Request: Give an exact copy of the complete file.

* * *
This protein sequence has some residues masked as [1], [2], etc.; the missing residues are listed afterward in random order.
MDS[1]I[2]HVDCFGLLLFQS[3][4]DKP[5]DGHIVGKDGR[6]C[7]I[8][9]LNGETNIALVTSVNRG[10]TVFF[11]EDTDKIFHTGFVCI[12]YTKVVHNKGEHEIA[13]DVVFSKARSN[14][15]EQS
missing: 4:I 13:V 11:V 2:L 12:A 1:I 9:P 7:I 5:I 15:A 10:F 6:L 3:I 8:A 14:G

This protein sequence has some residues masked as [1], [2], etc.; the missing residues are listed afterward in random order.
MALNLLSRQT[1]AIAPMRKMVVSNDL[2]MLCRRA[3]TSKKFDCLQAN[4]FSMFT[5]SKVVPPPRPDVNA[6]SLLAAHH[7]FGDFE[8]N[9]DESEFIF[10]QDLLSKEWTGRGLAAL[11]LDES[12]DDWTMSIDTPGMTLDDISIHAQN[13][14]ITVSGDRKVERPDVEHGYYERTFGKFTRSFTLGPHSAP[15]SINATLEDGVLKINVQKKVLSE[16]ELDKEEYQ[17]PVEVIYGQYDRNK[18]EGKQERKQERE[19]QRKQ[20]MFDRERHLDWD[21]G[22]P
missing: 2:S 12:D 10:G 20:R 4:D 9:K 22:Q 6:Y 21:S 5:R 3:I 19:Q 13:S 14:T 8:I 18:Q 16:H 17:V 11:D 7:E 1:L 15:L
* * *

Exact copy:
This protein sequence has some residues masked as [1], [2], etc.; the missing residues are listed afterward in random order.
MDS[1]I[2]HVDCFGLLLFQS[3][4]DKP[5]DGHIVGKDGR[6]C[7]I[8][9]LNGETNIALVTSVNRG[10]TVFF[11]EDTDKIFHTGFVCI[12]YTKVVHNKGEHEIA[13]DVVFSKARSN[14][15]EQS
missing: 4:I 13:V 11:V 2:L 12:A 1:I 9:P 7:I 5:I 15:A 10:F 6:L 3:I 8:A 14:G

This protein sequence has some residues masked as [1], [2], etc.; the missing residues are listed afterward in random order.
MALNLLSRQT[1]AIAPMRKMVVSNDL[2]MLCRRA[3]TSKKFDCLQAN[4]FSMFT[5]SKVVPPPRPDVNA[6]SLLAAHH[7]FGDFE[8]N[9]DESEFIF[10]QDLLSKEWTGRGLAAL[11]LDES[12]DDWTMSIDTPGMTLDDISIHAQN[13][14]ITVSGDRKVERPDVEHGYYERTFGKFTRSFTLGPHSAP[15]SINATLEDGVLKINVQKKVLSE[16]ELDKEEYQ[17]PVEVIYGQYDRNK[18]EGKQERKQERE[19]QRKQ[20]MFDRERHLDWD[21]G[22]P
missing: 2:S 12:D 10:G 20:R 4:D 9:K 22:Q 6:Y 21:S 5:R 3:I 19:Q 13:S 14:T 8:I 18:Q 16:H 17:V 11:D 7:E 1:L 15:L